Licensed clinical psychologist, author, and Massachusetts Institute of Technology professor of the social studies of science and technology, Sherry Turkle has spent 30 years studying people’s relationships with technology. If she could boil her work down to one salient idea, she says it would be that technology can make us forget what we know about life.
In speaking at the early morning Big Ideas session today at the Public Library Association 2016 conference in Denver, sponsored by Penguin Random House, Turkle drove home her point with numerous studies and anecdotes about people of all ages who find their phones have interfered with developing personal relationships.
In the last 20 years, she said of one such survey, levels of empathy in college students have declined 40%, with most of that decline coming in the last ten years, corresponding with the rise in smartphone use.
“We don’t have to give up our phones, but we need to use them more wisely,” she said.
She told a story of a 37-year-old man with two daughters. He recalled that when his 11-year-old daughter was a toddler, he enjoyed reading stories to her while she took her evening bath. But now, with his 2-year-old daughter, he puts her in the tub, closes the toilet seat lid, sits down, and pulls out his phone to read email.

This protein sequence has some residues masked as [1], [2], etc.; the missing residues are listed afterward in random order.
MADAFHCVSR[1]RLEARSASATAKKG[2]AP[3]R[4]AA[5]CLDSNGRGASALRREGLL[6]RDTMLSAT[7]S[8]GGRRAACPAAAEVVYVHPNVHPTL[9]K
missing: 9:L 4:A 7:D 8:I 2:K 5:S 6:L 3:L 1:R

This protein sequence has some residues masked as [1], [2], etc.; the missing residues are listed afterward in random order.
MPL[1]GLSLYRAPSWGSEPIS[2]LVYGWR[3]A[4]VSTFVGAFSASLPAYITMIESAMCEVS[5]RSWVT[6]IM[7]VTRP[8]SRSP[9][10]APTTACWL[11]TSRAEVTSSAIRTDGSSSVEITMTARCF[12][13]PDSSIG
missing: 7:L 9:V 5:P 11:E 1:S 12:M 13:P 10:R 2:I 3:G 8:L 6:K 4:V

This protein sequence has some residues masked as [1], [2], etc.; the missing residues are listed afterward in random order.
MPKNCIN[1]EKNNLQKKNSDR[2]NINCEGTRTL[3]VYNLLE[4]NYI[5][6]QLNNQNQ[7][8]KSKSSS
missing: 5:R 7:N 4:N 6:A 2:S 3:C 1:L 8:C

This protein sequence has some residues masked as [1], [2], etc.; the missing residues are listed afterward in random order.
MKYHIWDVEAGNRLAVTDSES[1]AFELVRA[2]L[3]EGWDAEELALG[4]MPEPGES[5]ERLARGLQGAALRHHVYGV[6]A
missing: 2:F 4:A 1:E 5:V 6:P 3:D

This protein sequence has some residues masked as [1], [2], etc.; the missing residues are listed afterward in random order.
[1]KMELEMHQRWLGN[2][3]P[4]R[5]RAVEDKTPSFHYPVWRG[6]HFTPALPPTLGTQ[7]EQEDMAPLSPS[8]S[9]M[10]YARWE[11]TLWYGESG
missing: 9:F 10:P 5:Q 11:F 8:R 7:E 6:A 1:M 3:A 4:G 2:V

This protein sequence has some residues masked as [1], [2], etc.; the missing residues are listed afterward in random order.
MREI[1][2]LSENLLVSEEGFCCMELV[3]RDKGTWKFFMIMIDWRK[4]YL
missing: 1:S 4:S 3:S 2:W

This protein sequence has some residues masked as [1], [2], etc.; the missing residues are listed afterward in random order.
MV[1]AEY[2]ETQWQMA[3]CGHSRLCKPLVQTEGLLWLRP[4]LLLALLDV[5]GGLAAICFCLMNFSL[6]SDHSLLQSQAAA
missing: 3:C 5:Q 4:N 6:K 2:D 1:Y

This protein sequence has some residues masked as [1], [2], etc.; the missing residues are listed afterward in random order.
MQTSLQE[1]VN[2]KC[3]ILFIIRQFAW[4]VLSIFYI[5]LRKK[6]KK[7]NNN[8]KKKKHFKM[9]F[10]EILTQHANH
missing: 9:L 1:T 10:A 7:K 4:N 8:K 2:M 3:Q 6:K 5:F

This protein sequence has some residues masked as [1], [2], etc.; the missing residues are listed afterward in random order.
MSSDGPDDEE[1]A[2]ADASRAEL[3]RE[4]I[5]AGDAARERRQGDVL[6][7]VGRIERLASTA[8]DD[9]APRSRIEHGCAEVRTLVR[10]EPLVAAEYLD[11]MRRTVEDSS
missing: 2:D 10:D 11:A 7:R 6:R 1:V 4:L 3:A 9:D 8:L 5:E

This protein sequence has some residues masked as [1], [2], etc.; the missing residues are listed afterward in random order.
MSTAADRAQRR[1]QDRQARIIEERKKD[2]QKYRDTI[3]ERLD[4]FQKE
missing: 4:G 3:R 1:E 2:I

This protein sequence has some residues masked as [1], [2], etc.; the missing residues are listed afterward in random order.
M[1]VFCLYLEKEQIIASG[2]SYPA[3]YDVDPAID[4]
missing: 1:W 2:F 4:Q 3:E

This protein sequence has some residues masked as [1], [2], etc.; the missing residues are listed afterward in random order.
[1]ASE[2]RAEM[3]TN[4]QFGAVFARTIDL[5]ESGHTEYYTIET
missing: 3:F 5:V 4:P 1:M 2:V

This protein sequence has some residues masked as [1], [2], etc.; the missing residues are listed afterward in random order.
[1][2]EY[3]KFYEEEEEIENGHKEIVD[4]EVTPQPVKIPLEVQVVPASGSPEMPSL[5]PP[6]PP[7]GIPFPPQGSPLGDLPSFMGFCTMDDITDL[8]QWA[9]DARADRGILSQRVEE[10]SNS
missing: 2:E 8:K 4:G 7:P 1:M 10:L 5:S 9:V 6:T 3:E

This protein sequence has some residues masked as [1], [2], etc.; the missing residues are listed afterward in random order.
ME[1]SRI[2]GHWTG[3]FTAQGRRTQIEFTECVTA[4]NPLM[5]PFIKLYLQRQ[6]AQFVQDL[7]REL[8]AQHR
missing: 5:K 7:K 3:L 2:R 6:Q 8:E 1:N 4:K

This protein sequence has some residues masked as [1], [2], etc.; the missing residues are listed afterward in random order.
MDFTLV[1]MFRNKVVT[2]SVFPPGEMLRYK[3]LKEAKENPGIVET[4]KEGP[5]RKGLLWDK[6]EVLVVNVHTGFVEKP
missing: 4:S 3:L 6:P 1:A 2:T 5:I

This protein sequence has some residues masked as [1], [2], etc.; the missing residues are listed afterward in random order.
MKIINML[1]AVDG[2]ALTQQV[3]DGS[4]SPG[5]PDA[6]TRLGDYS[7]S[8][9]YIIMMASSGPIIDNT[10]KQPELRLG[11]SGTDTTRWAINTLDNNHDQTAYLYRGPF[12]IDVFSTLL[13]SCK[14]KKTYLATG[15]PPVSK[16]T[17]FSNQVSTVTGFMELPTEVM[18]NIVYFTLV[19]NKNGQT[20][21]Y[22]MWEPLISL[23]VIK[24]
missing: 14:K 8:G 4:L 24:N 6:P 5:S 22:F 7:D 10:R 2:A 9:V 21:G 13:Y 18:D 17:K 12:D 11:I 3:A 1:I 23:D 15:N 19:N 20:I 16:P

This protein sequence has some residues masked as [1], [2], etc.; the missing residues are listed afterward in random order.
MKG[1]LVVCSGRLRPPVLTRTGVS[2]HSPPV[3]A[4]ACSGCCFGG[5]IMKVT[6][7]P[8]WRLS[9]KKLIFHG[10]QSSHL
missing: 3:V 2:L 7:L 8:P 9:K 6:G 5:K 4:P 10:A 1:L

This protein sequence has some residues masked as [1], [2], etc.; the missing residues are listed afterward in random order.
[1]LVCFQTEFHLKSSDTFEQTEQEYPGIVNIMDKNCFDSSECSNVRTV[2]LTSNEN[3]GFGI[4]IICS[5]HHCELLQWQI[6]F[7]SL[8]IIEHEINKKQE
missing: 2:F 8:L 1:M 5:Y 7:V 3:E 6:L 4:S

“We are at a moment of friction. People have a new romance with their phones, but they don’t feel quite comfortable with it,” she said.
Turkle recommended people put away phones during mealtimes, because even the presence of a phone, overturned and silent, causes people to speak about lighter topics and be less engaged with one another.
In addition, people are becoming less comfortable with silence and moments of “boredom” which are essential to brain development. People continue to admire and embrace multitasking, even though it has been proven to make people less effective. “Reclaim unitasking. Reclaim your capacity for solitude. You need the capacity to be alone in order to have the capacity for conversation.”
Reading, of course, can be a solitary activity. Turkle warned the audience about the “push to use robots as companions” for reading to children or listening to the elderly. “There’s a myth that if technology gets us into a problem, technology will get us out,” she said. Librarians should be wary of these technological ways to engage children in reading because they cannot replace face-to-face conversation and the engagement that comes from adults reading to children.
Librarians should avoid letting patron interaction become a transaction rather than a relationship, she said.